March 27, 2015 Taxation in Kenya
NAIROBI – International investors coming to kenya are not doing so because of tax incentives, and such tax breaks should be dropped.
In a speech delivered at a conference in Kwale on March 25th the Commissioner General of the Kenya Revenue Authority John Njiraini called for the government to retract the tax breaks provided to foreign investors.
Currently, foreign investors operating in the Export Processing Zones can enjoy a 10 year tax holiday, along with duty free imports, and a 100 percent capital investment deduction on certain activities.
The Commissioner General claimed that the majority of investors who come to the country are not convinced to do so due to the tax breaks but instead enjoy the country’s political stability, security, access to the local and regional market, the lo...Read More
March 26, 2015 Taxation in Zambia
LUSAKA – Mine operators in Zambia will soon have a temporary reprieve from a recent tax hike, as the government looks for more amicable solution to balance the need for tax revenues and the interest of the mining sector.
On March 25th the President of Zambia Edgar Lungu announced that the government will drop the recently implemented hikes to mineral royalty taxes, following months of negotiations and protest from mineral extractors operating in the country.
Late last year the government announced that mining companies would no longer be required to pay income taxes, however, the measure would be replaced with a hike in royalties, with the rate for open-cast mines rising from 6 percent to 20 percent, and the rate for underground mines rising from 6 percent to 8 percent.
However, the ris...Read More
March 25, 2015 Taxation in Tanzania
DODOMA – Tourists and craftsmen in Tanzania will soon feel some relief from taxation as the government eyes abolishing an exorbitant tax on locally produced wood carvings.
In a speech delivered in Arusha late last week the Minister for Natural Resources and Tourism of Tanzania Lazaro Nyalandu indicated that the controversial tax on wood carvings paid by tourists will soon be abolished.
As of February this year tourists departing the country with locally purchased wooden carvings valued at more than approximately USD 300 will be required to pay a tax of USD 70, while carvings valued less than USD 300 will entail a levy of USD 16.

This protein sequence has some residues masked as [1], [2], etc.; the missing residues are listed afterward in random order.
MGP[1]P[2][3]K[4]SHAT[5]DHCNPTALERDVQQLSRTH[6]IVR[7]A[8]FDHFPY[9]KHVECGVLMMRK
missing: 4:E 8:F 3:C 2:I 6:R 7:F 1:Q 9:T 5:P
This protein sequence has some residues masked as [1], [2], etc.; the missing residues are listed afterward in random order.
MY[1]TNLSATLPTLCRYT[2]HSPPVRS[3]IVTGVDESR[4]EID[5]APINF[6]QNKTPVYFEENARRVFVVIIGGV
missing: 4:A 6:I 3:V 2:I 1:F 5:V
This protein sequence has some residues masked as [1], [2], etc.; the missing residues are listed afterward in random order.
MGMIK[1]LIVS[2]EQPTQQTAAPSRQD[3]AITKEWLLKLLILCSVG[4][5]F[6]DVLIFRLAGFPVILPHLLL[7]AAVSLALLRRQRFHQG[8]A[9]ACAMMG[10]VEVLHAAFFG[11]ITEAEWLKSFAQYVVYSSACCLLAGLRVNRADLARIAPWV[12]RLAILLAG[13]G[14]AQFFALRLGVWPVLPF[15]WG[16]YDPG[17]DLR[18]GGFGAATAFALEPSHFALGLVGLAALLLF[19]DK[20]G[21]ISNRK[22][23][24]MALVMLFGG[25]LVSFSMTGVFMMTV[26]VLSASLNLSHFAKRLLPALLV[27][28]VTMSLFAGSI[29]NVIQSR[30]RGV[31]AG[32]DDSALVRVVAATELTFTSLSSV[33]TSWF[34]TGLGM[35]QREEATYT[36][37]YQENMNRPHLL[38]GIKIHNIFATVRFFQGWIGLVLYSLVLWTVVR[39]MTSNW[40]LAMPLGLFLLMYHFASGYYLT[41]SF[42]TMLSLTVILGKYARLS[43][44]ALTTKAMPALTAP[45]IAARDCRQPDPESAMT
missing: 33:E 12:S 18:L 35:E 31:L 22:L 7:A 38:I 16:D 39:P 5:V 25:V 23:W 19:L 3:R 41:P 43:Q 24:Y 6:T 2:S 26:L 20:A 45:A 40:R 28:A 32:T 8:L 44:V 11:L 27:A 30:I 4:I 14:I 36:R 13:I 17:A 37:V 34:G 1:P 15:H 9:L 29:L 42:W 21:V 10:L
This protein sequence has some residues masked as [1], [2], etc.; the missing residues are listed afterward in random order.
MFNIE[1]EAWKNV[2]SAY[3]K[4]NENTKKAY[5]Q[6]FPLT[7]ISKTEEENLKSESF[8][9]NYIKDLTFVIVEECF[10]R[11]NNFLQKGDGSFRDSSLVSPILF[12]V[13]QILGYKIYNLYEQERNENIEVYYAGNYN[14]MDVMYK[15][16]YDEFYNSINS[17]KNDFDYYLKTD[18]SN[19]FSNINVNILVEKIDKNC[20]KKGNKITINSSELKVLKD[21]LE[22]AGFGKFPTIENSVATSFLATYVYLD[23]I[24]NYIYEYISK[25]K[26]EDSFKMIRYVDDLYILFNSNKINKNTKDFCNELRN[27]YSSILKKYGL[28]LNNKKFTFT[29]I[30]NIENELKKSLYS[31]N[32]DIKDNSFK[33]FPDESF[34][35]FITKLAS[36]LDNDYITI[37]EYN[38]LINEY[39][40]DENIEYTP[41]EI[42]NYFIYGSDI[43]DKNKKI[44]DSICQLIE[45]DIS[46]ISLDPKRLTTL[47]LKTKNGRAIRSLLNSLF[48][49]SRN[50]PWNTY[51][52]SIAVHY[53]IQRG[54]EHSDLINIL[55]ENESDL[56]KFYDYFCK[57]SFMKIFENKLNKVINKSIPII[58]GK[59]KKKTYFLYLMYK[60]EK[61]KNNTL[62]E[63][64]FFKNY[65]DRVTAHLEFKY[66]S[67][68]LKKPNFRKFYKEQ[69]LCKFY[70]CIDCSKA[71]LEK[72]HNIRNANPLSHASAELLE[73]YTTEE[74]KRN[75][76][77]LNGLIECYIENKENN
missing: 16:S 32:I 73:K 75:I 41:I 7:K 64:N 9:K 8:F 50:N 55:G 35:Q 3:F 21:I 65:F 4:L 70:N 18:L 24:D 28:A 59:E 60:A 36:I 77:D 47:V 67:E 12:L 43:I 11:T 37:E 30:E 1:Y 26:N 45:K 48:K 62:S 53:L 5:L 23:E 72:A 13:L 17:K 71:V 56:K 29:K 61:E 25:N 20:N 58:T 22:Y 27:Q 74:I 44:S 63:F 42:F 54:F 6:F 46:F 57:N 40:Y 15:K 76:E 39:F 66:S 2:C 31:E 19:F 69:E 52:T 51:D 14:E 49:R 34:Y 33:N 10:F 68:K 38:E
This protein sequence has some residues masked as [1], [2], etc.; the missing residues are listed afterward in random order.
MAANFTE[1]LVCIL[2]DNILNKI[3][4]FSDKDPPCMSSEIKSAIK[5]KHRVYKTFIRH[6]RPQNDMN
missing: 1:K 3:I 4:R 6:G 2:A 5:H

According to the Minister, the tax greatly hinders the government’s efforts to boost tourism in the country, as “…curios and hand-made crafts businesses have a clo...Read More
March 24, 2015 Taxation in Saudi Arabia
RIYADH – Housing affordability in Saudi Arabia will soon improve, as the government sets out to enact a new tax on empty land being hoarded by developers.
On March 23rd the Cabinet of Saudi Arabia approved a new proposal to enact a tax on underdeveloped land which is suitable for urban development, a move which is intended to help address the country’s growing housing shortage.
Details are not yet available on the size of the tax or how it will be implemented, but the newly proposed measure is being considered as urgent, and all steps are being taken to implement the tax without delay.
Currently it is estimated that as many as half of the citizens of Saudi Arabia live in rented houses, and the rate of home ownership in the country is approximately half of the average rate in other OEC...Read More
WASHINGTON D.C. – US taxpayers are concerned with the amount of taxes paid by large companies and wealthy individuals, while only a small proportion are concerned with the tax obligations faced by the poor.
Late last week the US based non-government organization the Pew Research Center released the results of new research on the complaints that US taxpayers have against the current national tax system, showing that many individuals believe that large corporations and wealthy individuals do not pay enough taxes.
Approximately 59 percent of individuals surveyed for the research claimed that the national tax system is so fundamentally wrong and malfunctioning that Congress should overhaul it entirely, while only 38 percent of people claimed that the tax system “works pretty well” or only requ...Read More